SOURCE: National Parents Organization

National Parents Organization

October 28, 2016 17:39 ET

International Experts Conclude Shared Parenting Can Reduce Domestic Violence

National Parents Organization Remains Committed to Domestic Violence Awareness Year-Round

BOSTON, MA--(Marketwired - October 28, 2016) - National Parents Organization recognizes the goals of the National Domestic Violence Awareness Month year-round by raising awareness of the tragic impact domestic violence has on many families throughout the nation. As President Obama has said, domestic violence impacts "women, men, and children of every age, background, and belief."

National Parents Organization will continue to support shared parenting (50/50 custody) when parents divorce or separate only in cases where domestic violence is not an issue. The organization's leadership urges others to also join in the fight against domestic violence by supporting shared parenting.

International experts have concluded that shared parenting can help reduce domestic violence. At the 2015 International Conference on Shared Parenting, which included about 120 research scientists and other experts from more than 20 countries, participants concluded that "…shared parenting [after parental separation or divorce] is recognized as the most effective means for both reducing high parental conflict and preventing first-time family violence."

This is in stark contrast to the practices of most family courts in the Unites States, which have assumed that shared parenting between high conflict parents after separation or divorce is dangerous and should not be tried. National Parents Organization is pleased that a handful of states -- including Missouri, Arizona, Nevada, Utah, Minnesota, and South Dakota -- have implemented laws that encourage shared parenting. More than 20 states have considered similar proposals in the last year.

National Parents Organization's Founder and Board Chairman Ned Holstein, MD, was a featured speaker during the International Conference on Shared Parenting. Of the conference's conclusions, he said, "Remember when we were told not to eat butter until the experts found that it is actually preferable to margarine? Well, we now have the startling reversal that shared parenting after parental separation or divorce is the most effective means for reducing high parental conflict, and that it decreases the subsequent onset of first-time family violence. It is wonderful to know that we have a way to help the children of high-conflict couples who separate or divorce."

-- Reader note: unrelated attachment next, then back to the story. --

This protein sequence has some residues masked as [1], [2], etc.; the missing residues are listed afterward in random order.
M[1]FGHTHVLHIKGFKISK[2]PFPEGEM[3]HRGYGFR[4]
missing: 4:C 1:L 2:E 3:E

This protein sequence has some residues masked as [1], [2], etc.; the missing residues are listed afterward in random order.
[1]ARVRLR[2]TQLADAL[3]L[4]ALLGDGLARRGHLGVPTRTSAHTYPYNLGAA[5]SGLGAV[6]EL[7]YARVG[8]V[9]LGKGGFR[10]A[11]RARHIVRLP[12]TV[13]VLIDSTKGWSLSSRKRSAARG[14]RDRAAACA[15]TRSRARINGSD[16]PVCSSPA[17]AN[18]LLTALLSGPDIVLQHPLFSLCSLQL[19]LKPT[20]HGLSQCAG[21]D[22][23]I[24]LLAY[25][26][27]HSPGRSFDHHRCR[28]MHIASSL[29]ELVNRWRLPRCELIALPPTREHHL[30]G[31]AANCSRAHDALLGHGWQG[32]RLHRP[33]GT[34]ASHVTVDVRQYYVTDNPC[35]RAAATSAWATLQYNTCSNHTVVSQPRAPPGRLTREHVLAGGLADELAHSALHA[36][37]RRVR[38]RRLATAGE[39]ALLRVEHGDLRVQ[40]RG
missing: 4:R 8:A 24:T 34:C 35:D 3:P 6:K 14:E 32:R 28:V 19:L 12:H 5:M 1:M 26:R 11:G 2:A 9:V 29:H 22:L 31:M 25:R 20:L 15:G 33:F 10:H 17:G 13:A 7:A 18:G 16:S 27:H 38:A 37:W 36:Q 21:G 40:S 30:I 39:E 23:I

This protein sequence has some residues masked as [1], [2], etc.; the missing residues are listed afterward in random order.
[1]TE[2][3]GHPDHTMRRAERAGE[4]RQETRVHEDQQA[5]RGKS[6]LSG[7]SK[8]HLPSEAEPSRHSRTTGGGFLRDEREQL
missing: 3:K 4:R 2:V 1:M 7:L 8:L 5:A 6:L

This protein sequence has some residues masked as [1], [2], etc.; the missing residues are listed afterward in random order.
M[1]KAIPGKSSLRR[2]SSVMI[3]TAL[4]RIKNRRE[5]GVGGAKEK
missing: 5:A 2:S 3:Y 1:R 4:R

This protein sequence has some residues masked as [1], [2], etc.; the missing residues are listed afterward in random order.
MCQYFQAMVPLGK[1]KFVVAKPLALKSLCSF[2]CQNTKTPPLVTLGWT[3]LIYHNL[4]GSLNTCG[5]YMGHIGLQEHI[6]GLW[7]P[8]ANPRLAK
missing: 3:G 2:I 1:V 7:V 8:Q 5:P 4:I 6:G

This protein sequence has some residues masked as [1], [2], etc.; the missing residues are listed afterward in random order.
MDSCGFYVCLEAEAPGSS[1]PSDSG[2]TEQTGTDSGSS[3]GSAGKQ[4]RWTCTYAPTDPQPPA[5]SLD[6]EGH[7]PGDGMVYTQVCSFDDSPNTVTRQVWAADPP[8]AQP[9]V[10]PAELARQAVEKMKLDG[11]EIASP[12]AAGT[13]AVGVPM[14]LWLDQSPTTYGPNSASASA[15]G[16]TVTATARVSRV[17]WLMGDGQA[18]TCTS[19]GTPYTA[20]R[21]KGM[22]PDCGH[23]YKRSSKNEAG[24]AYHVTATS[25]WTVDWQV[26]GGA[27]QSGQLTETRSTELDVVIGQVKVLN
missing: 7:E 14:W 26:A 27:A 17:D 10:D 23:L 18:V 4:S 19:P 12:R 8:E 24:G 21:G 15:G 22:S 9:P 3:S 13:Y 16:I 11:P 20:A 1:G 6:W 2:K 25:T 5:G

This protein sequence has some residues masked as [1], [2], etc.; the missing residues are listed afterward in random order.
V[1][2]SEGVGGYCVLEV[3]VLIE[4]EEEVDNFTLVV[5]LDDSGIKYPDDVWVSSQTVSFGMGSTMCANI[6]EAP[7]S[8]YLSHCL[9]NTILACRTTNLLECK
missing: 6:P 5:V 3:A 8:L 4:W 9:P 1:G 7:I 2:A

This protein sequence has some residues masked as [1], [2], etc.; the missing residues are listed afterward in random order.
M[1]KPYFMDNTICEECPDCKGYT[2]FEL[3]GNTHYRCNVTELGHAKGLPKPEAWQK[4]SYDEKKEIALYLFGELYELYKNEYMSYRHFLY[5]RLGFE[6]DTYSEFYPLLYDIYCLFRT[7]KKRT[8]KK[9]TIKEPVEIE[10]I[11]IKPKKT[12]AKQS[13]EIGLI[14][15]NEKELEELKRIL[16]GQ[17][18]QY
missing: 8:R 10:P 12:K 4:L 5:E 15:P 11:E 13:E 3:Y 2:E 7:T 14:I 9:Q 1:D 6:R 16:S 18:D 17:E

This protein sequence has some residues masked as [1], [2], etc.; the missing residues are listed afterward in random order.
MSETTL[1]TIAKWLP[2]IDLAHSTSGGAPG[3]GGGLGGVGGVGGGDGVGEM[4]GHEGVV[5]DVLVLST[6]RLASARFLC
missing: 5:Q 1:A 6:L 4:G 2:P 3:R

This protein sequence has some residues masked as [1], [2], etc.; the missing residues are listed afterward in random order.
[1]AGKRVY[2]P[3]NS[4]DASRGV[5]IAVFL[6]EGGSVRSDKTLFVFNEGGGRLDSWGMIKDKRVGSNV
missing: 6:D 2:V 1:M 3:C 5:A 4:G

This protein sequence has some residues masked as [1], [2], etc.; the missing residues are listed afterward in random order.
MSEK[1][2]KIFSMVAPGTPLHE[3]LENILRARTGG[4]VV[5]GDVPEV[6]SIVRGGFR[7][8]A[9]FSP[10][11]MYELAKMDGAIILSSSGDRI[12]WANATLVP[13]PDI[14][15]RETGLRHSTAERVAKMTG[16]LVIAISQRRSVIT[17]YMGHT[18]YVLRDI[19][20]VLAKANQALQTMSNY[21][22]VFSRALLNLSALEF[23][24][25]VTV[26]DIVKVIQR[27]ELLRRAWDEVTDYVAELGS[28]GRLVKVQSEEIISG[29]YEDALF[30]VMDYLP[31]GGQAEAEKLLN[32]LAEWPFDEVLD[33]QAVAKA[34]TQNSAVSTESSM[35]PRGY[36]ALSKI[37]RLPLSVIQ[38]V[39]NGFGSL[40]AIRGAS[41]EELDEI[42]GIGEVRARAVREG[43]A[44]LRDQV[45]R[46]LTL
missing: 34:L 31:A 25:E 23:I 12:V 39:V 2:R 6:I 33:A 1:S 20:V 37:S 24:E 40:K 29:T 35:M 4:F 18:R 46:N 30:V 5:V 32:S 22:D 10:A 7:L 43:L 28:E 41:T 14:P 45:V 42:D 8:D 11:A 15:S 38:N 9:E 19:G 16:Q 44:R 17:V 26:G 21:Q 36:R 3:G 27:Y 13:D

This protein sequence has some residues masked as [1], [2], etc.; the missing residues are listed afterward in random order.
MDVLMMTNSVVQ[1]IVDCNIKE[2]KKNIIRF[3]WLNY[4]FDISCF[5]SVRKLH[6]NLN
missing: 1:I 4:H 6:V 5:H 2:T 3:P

Shared Parenting Data

  • The Journal of Epidemiology & Community Health published a 150,000-person study titled "Fifty moves a year: Is there an association between joint physical custody and psychosomatic problems in children?" in May 2015 that concluded shared parenting after divorce or separation is in the best interest of children's health because the arrangement lowers their stress levels.
  • The Journal of the American Psychological Association published a paper titled "Social Science and Parenting Plans for Young Children: A Consensus Report" in 2014, and the conclusions were endorsed by 110 eminent authorities around the world. Authored by Dr. Richard Warshak at the University of Texas, the paper concluded, "... shared parenting should be the norm for parenting plans for children of all ages, including very young children."
  • The Association of Family and Conciliation Courts (AFCC) published the recommendations of 32 family law experts in 2014, and the group concluded, "Children's best interests are furthered by parenting plans that provide for continuing and shared parenting relationships that are safe, secure, and developmentally responsive and that also avoid a template calling for a specific division of time imposed on all families."

Single Parenting Data

According to federal statistics from sources including the U.S. Centers for Disease Control, the U.S. Department of Justice and the U.S. Census Bureau, children raised by single parents account for:

  • 63% of teen suicides;
  • 70% of juveniles in state-operated institutions;
  • 71% of high school drop-outs;
  • 75% of children in chemical abuse centers;
  • 85% of those in prison;
  • 85% of children who exhibit behavioral disorders; and
  • 90% of homeless and runaway children.


Ned Holstein, M.D., M.S.

A regular contributor to local and national media, Dr. Holstein is Founder and Chair of the Board of National Parents Organization. Dr. Holstein was appointed by the Governor of Massachusetts to the Massachusetts Working Group on Child-Centered Family Law, and he was previously appointed by a Massachusetts Chief Justice to a task force charged with reviewing and revising the state's child support guidelines.

A graduate of Harvard College, Holstein also earned a Master's degree in psychology from the Massachusetts Institute of Technology. His medical degree is from Mount Sinai School of Medicine, where he later served on the faculty as a teacher and researcher.


National Parents Organization, a charitable and educational 501 (c)(3) organization, seeks better lives for children through family law reform that establishes equal rights and responsibilities for fathers and mothers after divorce or separation. The organization is focused on promoting shared parenting and preserving a child's strong bond with both parents, which is critically important to their emotional, mental, and physical health. In 2014, National Parents Organization released the Shared Parenting Report Card, the first study to rank the states on child custody laws. Visit the National Parents Organization website at

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